Many seniors across the nation are being abused by people who are responsible for their care. Because elders are physically frail, they are less able to stand up to physical abuse. They may not see or hear as well or may not think as clearly making them vulnerable to unscrupulous behavior by caregivers. Elder abuse can take many forms such as physical abuse, emotional abuse, sexual abuse, neglect or abandonment by caregivers, financial exploitation and healthcare fraud and abuse. If your loved one is in a nursing home or care facility and you suspect that he or she is at risk from neglect or other abuse, learning how to spot the warning signs of nursing home neglect and abuse can help you decide if you need to report an issue.
Signs and symptoms of physical or sexual abuse may include unexplained injuries or an unwillingness of a caregiver to allow you to see an elder alone. If you observe a caregiver acting in a threatening, belittling or controlling manner or your family member is uncharacteristically withdrawn, these could be indications of emotional abuse. Neglect by caregivers might include weight loss or malnutrition, a decline in hygiene, untreated ailments or unsafe conditions in the facility.
Financial exploitation and healthcare fraud and abuse are similar in the fact that your family member is being ripped off. Financial exploitation might include significant withdraws from an elder’s accounts, payment for unnecessary goods or services and changes to financial documents such as additions of names to signature cards, policies or power of attorney. Duplicate billings, over or under medication, inadequate care or poorly trained staff are all possible signs of healthcare fraud and abuse.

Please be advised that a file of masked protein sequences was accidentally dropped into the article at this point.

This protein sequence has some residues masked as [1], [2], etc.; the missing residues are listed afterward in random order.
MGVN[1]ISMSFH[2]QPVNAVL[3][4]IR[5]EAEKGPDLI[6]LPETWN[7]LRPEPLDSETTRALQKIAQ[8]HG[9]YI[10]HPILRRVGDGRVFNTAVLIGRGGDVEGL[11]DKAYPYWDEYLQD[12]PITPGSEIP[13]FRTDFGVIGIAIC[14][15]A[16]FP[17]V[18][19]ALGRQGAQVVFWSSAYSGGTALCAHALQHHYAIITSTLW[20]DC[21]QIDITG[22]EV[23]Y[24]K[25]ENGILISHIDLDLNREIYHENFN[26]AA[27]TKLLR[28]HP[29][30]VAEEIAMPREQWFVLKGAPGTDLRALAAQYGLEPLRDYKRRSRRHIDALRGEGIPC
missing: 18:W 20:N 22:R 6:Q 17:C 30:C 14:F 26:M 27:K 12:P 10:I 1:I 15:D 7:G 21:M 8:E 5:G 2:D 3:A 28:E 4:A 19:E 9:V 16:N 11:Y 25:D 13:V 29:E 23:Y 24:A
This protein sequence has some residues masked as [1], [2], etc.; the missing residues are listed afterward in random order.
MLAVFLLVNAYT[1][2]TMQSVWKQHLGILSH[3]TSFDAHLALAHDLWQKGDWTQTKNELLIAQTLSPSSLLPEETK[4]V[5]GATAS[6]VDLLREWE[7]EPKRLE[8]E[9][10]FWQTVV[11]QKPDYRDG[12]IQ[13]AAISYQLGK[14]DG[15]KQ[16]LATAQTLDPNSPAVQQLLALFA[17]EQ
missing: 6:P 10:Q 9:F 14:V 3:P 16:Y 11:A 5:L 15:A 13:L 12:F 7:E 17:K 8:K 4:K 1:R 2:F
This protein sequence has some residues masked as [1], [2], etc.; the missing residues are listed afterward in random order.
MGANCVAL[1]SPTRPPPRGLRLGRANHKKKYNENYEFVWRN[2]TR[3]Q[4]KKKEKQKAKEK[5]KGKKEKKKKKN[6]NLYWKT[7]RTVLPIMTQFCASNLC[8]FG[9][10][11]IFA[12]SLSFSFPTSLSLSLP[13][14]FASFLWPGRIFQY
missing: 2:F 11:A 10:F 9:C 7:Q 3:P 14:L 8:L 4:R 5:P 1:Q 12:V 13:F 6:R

If you see an older adult being abused or neglected, don’t hesitate to report the situation. Don’t assume that someone else will take care of it or that the person being abused is capable of getting help if he or she really needs it. The fact is that many seniors don’t report abuse. Some fear retaliation from the abuser, while others believe that if they turn in their abusers, no one else will take care of them. Because elders are among the most vulnerable citizens, they need our help to keep them safe.
Prompted by recent stories of nursing home abuse surrounding the posting of inappropriate pics and videos of elderly residents to social media platforms, some U.S. Senators are demanding answers.
Senator Grassley, R-Iowa, the chairman of the Senate Judiciary Committee, is asking the U.S. Justice Department to provide information about how aggressively it pursues elder abuse in nursing homes.
Stating that “we owe it to our nation’s elderly to ensure quality nursing home care, which the debasement of patients does not fulfill”, Grassley has asked the Justice Department to quantify the number of civil and criminal cases the agency has handled pertaining to this type of nursing home abuse within the last five years.
This follows Senator Donnelly’s, D-Ind., request for an investigation by the Senate Aging Committee and Senator Tom Carper’s, D-Del., inquiry directed at federal privacy regulators regarding the issue.
As most of the criminal charges in these cases have typically been brought by state or local prosecutors, the inquiries from the Senators hints at a more active federal role in protecting nursing home residents from abuse in the future.